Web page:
Born: Mozdok, Russia
Hometown: Montreal, Canada
Weight class: heavyweight
Amateur record: 90-10
Turned pro: 2017
Pro record: 10-0 (10 KOs)
Trainer: Marc Ramsay
Manager: Camille Estephan
Promoter: Eye of the Tiger Management and Golden Boy Promotions
BEST NIGHT OF PRO CAREER AND WHY: Makhmudov impressively stopped former WBC heavyweight titleholder Samuel Peter in one round last December.
“The Lion” hurt Peter and dropped him midway through the round. Although Peter bravely got to his feet, Makhmudov quickly blasted the Nigerian with a big right hand that caused him to stumble into his corner, prompting the referee to stop the bout.
“It was a very important fight for me,” Makhmudov told The Ring. “We took the camp very seriously with Joey Dawejko and Oscar Rivas as sparring partners. I was very well-prepared.
“Peter was a big name and he tried to surprise me. I controlled every second of the fight and knocked him out. It was a great feeling to fight in front of a large crowd at the Bell Centre – I could feel the love of the fans.”
Nightmare at 39?
Heavyweight prospect Arslanbek Makhmudov (10-0, 10 KOs) put away former WBC world champion??Samuel Peter (38-9, 31 KOs), in the very first round. Makhmudov dropped with a big right hook and then pounded him for the finish. ~BoxingScene pic.twitter.com/cClwsshbSp
— Oluwashina Okeleji (@oluwashina) December 10, 2019
WORST NIGHT OF PRO CAREER AND WHY: The big Russian is unhappy with his performance against Julian Fernandez last September.
“I didn’t really show what we’ve been working on at the gym technically,” he said.
Despite the self-criticism, it was by no means a failure. Makhmudov trapped Fernandez on the ropes and teed off on him until the referee halted proceedings in the third round.
NEXT FIGHT: Makhmudov will square off against Canadian Dillon Carman at Centre Gervais Auto, Shawinigan this Saturday.
WHY HE’S A PROSPECT: Makhmudov was a good amateur; he was the Russian national champion in his age group (19-22) in 2010. More recently, he was also the No. 1-rated super heavyweight in the World Series of Boxing in the 2014-2015 season. He holds wins over amateur stalwarts Mahammadrasul Majidov, Erik Pfeifer and Mihai Nistor.
Makhmudov had aspirations of going to the Olympics and World Championships but saw those dreams dissipate.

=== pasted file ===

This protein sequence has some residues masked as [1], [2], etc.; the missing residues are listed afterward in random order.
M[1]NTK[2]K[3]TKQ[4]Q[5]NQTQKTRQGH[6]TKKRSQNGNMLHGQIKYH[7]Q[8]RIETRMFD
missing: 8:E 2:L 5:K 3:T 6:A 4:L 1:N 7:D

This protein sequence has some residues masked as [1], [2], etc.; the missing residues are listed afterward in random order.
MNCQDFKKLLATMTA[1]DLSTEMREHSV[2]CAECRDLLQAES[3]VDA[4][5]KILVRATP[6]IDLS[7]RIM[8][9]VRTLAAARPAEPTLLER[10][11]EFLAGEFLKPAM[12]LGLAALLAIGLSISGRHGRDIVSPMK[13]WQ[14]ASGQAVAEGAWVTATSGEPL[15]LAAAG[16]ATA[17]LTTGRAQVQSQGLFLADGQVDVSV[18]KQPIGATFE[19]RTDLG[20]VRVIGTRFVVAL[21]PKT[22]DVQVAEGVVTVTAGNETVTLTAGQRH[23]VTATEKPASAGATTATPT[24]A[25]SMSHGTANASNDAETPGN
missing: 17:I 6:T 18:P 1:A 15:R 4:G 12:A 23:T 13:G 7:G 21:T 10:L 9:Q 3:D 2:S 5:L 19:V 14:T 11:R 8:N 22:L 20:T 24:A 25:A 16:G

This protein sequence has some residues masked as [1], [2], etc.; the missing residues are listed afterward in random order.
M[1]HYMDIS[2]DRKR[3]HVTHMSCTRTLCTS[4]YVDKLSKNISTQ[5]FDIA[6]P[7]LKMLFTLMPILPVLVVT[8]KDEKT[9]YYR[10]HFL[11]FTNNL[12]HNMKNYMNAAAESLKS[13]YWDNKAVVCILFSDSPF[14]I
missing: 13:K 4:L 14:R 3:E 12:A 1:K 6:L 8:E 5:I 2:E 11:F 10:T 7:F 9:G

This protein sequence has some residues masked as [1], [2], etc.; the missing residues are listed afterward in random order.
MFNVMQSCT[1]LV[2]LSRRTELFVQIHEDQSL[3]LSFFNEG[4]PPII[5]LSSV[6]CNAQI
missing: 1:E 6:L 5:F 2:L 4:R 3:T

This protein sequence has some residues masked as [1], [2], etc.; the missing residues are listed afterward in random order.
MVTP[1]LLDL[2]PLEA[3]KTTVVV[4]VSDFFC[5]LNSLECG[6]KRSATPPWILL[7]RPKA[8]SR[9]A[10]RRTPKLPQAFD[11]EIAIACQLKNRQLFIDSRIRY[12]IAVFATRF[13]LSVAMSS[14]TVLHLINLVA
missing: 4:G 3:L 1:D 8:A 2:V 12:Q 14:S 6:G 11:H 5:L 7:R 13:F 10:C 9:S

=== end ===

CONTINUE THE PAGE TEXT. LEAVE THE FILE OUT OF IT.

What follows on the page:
“To go to these championships, generally you need financial backing, and I didn’t want to play politics,” he explained.
It didn’t take long for word to get out that Makhmudov had moved to Canada in the fall of 2017.
“I was notified by my general manager that Arslan was being trained by Marc Ramsay and he is an extremely special talent,” said Camille Estephan. “I believe after discussions that Arslan had with his friend (IBF and WBC light heavyweight beltholder) Artur Beterbiev, he was advised by Artur to look into signing with us. So we got a great referral, which I’m very happy about.
“I think from the talent and abilities perspective, he’s already there. He will certainly be a player in the heavyweight division, and I believe he has a chance to be on top for many years to come.”
The physically imposing Makhmudov is heavy-handed, possesses good technique and is a driven fighter, illustrated by the manner in which he has breezed past his first 10 opponents in just 19 rounds.
WHY HE’S A SUSPECT: Makhmudov, who is already 30, is beginning his pro career at an advanced age. While 30 isn’t “old” by heavyweight standards, the next year is a pivotal one for the Russian.
His team feels he needs three or four more fights to get accustomed to “the big lights and shows” before he can fight for the world title. Makhmudov will need much stronger opposition than he’s had in his first 10 bouts to reach this goal. Although Peter is a former world titleholder, the Nigerian was far removed from his prime.
He would be well-served facing solid gatekeepers like Carlos Takam or Robert Helenius or possibly someone like ex-titleholder Charles Martin. If he can pass that sort of test, he can zero in on a title shot.
Makhmudov has had things his own way so far. What happens when he faces some adversity? Can he take a big punch? Can he get up if he’s dropped? How will he respond when an opponent puts it on him?
Makhmudov fighting in the World Series of Boxing in 2015:
STORYLINES: Makhmudov was born in a small town in southern Russia, near the Georgian border.
“During the Soviet Union, my father was a bus driver and my mother was a teacher,” he said. “After the Soviet Union collapsed, they opened a store, their own business. Now they are retired and I work, knocking heavyweights out.”
As a youngster, Makhmudov often fought on the streets. When he was 9 years old, his uncle took him to the local boxing gym to learn discipline and keep away from trouble.
Makmudov vividly remembers the journey that forever changed his path in life.
“In the car ride going home with my uncle, he told me one day I’d be a big star like Muhammad Ali and Mike Tyson,” he said. “That motivated me. That conversation made me focus, and I was dedicated in the gym to follow that dream.”
Questions and/or comments can be sent to Anson at firstname.lastname@example.org Follow @AnsonWainwright
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